cutting edge yall
― #YOLO #NAMASTE (D-40), Sunday, 29 January 2012 03:09 (five years ago) Permalink
anyone happen to know where i can find the juked up version of ciara's "get up" that i've heard dj rashad play a few times? guessing it's his own but haven't had any luck tracking it down.
― handy ban (lou), Friday, 3 February 2012 03:57 (five years ago) Permalink
― DO NOT CALL (The Brainwasher), Friday, 3 February 2012 03:59 (five years ago) Permalink
god, yes. thank you!
haha i prob shoulda been able to find that, huh?
― handy ban (lou), Friday, 3 February 2012 04:02 (five years ago) Permalink
haha your welcome, there are so many tracks that are probably totally obvious that I have not been able to find lol
― DO NOT CALL (The Brainwasher), Friday, 3 February 2012 04:08 (five years ago) Permalink
more footwork recommendations pls! think i've exhausted B&W2 now.
I know DJ Earl has an album coming out, and it reminds me of the slinkier, jazzed-out end of drum'n'bass (Reprazent etc). Lots of soul samples etc... Not really what you'd expect of footwork, but kind of refreshing.
― Laughing Gravy (dog latin), Tuesday, 7 February 2012 10:35 (five years ago) Permalink
funny people are comparing shangaan electro with footwork as that was the connection I made when I first heard of the style - got into both concurrently.
― Laughing Gravy (dog latin), Tuesday, 7 February 2012 10:37 (five years ago) Permalink
I like this guyhttp://liljabba.bandcamp.com/album/swisher
― Number None, Tuesday, 7 February 2012 10:45 (five years ago) Permalink
still grappling with this as a genre but really probably listened to these tracks as much as anything in 2011
wish more footwork producers would do that wheezy blurry techno synth thing
― the late great, Tuesday, 7 February 2012 17:41 (five years ago) Permalink
from jack to juke - 25 years of ghetto house
― fauxmarc, Friday, 10 February 2012 16:41 (five years ago) Permalink
Had a go at making my own footwork track out of vintage ska samples. Not sure I've got the hang of it yet, but thought I'd post it here anyway http://soundcloud.com/doglatin/jukeska
― Laughing Gravy (dog latin), Friday, 10 February 2012 16:42 (five years ago) Permalink
― fauxmarc, Friday, 10 February 2012 16:45 (five years ago) Permalink
OMG dj traxman your new album is a treat
― the late great, Saturday, 21 April 2012 02:34 (five years ago) Permalink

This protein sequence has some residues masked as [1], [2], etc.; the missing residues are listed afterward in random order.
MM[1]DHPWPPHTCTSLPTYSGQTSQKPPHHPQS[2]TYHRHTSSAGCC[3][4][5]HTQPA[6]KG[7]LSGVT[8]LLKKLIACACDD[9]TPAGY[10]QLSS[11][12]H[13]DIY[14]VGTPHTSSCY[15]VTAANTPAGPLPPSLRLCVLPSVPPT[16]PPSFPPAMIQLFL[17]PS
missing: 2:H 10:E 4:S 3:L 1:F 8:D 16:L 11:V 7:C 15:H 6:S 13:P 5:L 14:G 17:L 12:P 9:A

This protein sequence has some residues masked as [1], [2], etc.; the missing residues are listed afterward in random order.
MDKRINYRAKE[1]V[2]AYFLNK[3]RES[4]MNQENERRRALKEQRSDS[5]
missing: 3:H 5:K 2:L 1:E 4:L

I'm loving it too. Also 14tracks.com are doing a footwork comp I wanna check out.
― Scary Move 4 (dog latin), Saturday, 21 April 2012 03:06 (five years ago) Permalink
am i tripping or does the first track on the traxman album sample the kalimba from roland p young's "crystal motions"?
― the late great, Monday, 23 April 2012 04:33 (five years ago) Permalink
footworkin on air
i think the sampled bit is about 4 minutes in
but i don't know, i might be tripping
― the late great, Monday, 23 April 2012 04:38 (five years ago) Permalink
Oowwwwwwww let there be rock / ROCK ROCK RA RA ROCK ROCK RA RA ROCK ROCK RA RA ROCK ROCK RA RA ROCK ROCK RA RA ROCK ROCK RA RA ROCK ROCK RA RA ROCK ROCK RA RA ROCK ROCK RA RA ROCK ROCK RA RA ROCK ROCK RA RA ROCK ROCK RA RA
― azealia canks (Whiney G. Weingarten), Monday, 23 April 2012 04:55 (five years ago) Permalink
the Traxman album kills but ^that bit did make me think of, like, the middle of a Fatboy Slim set from the 90s
― W. E. B. Du Bois Goals Panel (DJ Mencap), Monday, 23 April 2012 07:12 (five years ago) Permalink
and that's a bad thing?
― good luck in your pyramid (Neil S), Monday, 23 April 2012 08:45 (five years ago) Permalink
i knew it wouldnt be long before someone says my favorite track on the album is sucky, but i didnt think it would be with one post
― azealia canks (Whiney G. Weingarten), Monday, 23 April 2012 09:05 (five years ago) Permalink
xp not particularly no! it's fun when new stuff that is 'cool' accidentally sounds like old stuff that is now 'uncool'
― W. E. B. Du Bois Goals Panel (DJ Mencap), Monday, 23 April 2012 09:05 (five years ago) Permalink
yeah, definitely, and anyway I think Fatboy Slim was/ is a good, fun party DJ if you can ignore his rather embarrassing excesses. Dance music history is cyclical, not linear!
― good luck in your pyramid (Neil S), Monday, 23 April 2012 09:12 (five years ago) Permalink
i would think its more in the tradition of lil jon
― the late great, Monday, 23 April 2012 14:59 (five years ago) Permalink
why is black people never allowed to rock
― the late great, Monday, 23 April 2012 15:00 (five years ago) Permalink